It’s free. It’s pretty comprehensive. Digging through the archives now. Great place if you’re just starting out too.
I think it’s only too perfect to talk about HTML5 using a catch phrase from over 10 years ago. It’ll be dated just as fast. BUT. Right now, it’s super hot, until the next big thing, and I am loving it. I am playing with this theme: http://themeforest.net/item/modernize-flexibility-of-wordpress/1264247 and it’s ah-mazing. It’s responsive so it looks great on my iphone or macbook, but it also has all kinds of cool features, that make me look like a better designer than I am. I think it just shaved two weeks off my project. If you’re shopping themes, do this: search Theme Forest for HTML 5 themes. There are tons. Look at the 5 star ones. Plenty. Go.
I’m reading Robin Hemley’s A Field Guide for Immersion Writing: Memoir, Journalism, and Travel, and it’s great. I laughed in the first chapter, which isn’t something you’d expect from this kind of book, but it’s really snappy and fun to read.
I’m writing a book that’s largely participatory journalism, so I was drawn to this title. However, as I’m reading it, it occurred to me that this is exactly what travel bloggers do. We’re immersion memoirists, who can be of two ilk: either we experience the world in order to understand ourselves better or to discover something about the world at large. In other words, we tend to be memoirists or participatory journalists. (Robin breaks it down into five categories: the experiment, the quest, the infiltration, the investigation, and the reenactment).
There’s not much writing about travel writing that isn’t (in my view) focusing on the travel aspect and somewhat ignoring the omnipresent “I” in all of our stories. If we blog, we are writing long form narratives, over months and years, that could be considered serialized memoirs. If you take it from that perspective then it shifts the way you think about your writing from being in service to the immediate post, to the larger story.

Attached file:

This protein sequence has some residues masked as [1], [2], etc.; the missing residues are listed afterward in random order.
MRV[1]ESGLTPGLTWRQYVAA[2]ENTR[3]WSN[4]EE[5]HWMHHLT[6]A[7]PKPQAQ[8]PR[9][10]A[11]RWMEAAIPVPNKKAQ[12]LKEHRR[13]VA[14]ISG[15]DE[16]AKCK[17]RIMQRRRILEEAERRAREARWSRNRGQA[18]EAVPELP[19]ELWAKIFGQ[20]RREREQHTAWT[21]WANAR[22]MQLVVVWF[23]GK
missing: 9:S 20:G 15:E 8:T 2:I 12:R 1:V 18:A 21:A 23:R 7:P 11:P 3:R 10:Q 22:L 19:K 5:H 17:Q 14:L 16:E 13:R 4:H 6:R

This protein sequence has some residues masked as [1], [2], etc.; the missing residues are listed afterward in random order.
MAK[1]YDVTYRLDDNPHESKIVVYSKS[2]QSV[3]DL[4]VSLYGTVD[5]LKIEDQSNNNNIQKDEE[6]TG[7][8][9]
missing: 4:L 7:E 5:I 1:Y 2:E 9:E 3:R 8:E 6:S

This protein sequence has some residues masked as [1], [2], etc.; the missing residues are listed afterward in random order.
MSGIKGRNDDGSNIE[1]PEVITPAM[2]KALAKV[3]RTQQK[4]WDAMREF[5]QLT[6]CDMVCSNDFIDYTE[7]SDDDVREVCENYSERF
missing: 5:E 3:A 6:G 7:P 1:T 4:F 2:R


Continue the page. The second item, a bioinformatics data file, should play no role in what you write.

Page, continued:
Anyway, great book, check it out if you want, the first chapter is free on Amazon.com.
I have to catch up with these two, but I’m sure they are super busy right now. (Congrats, you guys!) Todd Sullivan and Lauren McLeod, who I happen to know because of globetrooper.com (Drew did the India Railway Circumnavigation trip with Todd & Lauren), well they started a new website last year (FlightFox). It lets you crowdsource your flight search, so if you’re looking for the cheapest, shortest trip from say, Buenos Aires to Dublin, you don’t have to spend six hours online trying every different combination (Buenos Aires – Miami – NYC – Dublin?? wait try – Boston – London – Dublin… and so on).
We met them in Goa and later again in Thailand. They are really cool and really smart people. When I first met Lauren, she had just come off a 51 day trek across the Gobi Desert. She is seriously bad ass.
Anyway, now they are going even bigger after getting some seed money, which then lead to angel investors, and this Techcrunch article talks about their path to $800K in cash to launch, for what I thought was a good idea, but secretly suspected was too ambitious. Lesson to me: think bigger.